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Global land use implications of dietary trends

Global food security and agricultural land management represent two urgent and intimately related challenges that humans must face. The authors quantify the changes in the global agricultural land footprint if the world were to adhere to the dietary guidelines put forth by the United States Department of Agriculture (USDA), while accounting for the land use change incurred by import/export required to meet those guidelines.

They analyze data at country, continental, and global levels. USDA guidelines are viewed as an improvement on the current land-intensive diet of the average American, but despite this the results show that global adherence to the guidelines would require 1 gigahectare of additional land—roughly the size of Canada—under current agricultural practice.

The results also show a strong divide between Eastern and Western hemispheres, with many Western hemisphere countries showing net land sparing under a USDA guideline diet, while many Eastern hemisphere countries show net land use increase under a USDA guideline diet.

The authors conclude that national dietary guidelines should be developed using not just health but also global land use and equity as criteria. Because global lands are a limited resource, national dietary guidelines also need to be coordinated internationally, in much the same way greenhouse gas emissions are increasingly coordinated.

Abstract:

Increasing pressures on land and other natural resources such as water is largely attributed to the increase in demand for agricultural products [1]. The agricultural sector is extremely resource-intensive and continues to transform itself as populations grow. Global food production is the largest user of fresh water and uses approximately 38% of the land on Earth [1,2]. An estimated 62% of the remaining global land surface is either unsuitable for cultivation on account of soil, climate topography, or urban development (30%) or is covered in natural land states like forests (32%), so very little land is available for agricultural expansion that does not destroy native land states. Hence, more efficient agricultural production is urgently needed [3].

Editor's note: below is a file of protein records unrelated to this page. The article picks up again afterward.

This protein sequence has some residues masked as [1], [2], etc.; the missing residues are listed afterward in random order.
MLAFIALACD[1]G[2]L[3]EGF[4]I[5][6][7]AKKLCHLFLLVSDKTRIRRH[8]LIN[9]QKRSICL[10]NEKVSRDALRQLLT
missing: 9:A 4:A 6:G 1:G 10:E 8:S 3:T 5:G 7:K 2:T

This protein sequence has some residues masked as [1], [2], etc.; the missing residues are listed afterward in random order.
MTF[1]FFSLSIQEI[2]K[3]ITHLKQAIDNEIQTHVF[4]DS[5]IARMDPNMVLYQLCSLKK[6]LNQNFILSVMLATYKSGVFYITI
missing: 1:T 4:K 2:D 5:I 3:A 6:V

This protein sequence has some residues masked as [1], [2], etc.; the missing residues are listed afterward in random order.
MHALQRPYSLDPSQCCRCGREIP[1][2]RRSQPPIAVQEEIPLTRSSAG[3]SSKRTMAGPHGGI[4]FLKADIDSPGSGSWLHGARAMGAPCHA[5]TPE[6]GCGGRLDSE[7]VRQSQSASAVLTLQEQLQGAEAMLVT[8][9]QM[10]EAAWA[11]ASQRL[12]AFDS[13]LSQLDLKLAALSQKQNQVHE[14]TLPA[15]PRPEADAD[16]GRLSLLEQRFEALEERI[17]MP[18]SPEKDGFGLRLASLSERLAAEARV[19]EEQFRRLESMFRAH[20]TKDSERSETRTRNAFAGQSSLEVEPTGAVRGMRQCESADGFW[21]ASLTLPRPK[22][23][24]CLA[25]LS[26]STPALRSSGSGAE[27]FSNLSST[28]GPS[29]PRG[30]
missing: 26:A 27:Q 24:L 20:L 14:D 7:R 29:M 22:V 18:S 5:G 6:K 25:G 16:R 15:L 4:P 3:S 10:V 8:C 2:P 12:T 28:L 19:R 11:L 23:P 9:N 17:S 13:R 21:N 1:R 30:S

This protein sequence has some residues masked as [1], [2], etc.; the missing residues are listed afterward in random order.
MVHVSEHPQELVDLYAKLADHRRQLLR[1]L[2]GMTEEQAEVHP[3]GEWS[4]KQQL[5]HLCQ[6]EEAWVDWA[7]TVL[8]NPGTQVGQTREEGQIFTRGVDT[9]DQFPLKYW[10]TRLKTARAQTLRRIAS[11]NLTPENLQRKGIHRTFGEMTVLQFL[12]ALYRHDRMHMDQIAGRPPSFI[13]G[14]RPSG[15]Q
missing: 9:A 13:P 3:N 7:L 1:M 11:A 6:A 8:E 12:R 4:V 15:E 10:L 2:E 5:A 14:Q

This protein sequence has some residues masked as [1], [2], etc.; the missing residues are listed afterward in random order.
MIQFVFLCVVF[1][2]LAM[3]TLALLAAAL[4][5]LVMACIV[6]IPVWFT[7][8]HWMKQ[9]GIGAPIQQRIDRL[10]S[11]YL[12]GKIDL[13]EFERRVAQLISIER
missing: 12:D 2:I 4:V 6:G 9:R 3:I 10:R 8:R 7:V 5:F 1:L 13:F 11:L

However, approximately 12% of the world remains undernourished [2]. According to estimates from the Food and Agriculture Organization of the United Nations (FAO), the world will need to produce 70% more food by 2050 to meet increased demand [3]. The global food system is at a point of change where a thorough understanding of the relationship between food consumption patterns, agricultural production and distribution is required to improve the overall sustainability of the system [4]. It has become important now more than ever to make global agricultural production both sustainable and equitable.

The global distribution of diet may play a major role in achieving this goal. Food consumption patterns vary widely between countries. Read the full text open access article here.

Secondary Source:  If the world ate the USDA-recommended diet, there wouldn't be enough land to grow it

The researchers also analyzed the current yield data by country and continent and found:

  • Australia, Brazil and the United States could spare the most land, while India, Mozambique and Saudi Arabia required the most land to meet the USDA guidelines.
  • North America, South America and Oceania could spare significant amounts of land if they adhered to the less land-intensive diet, while Africa, the European Union and Asia would require more agricultural land.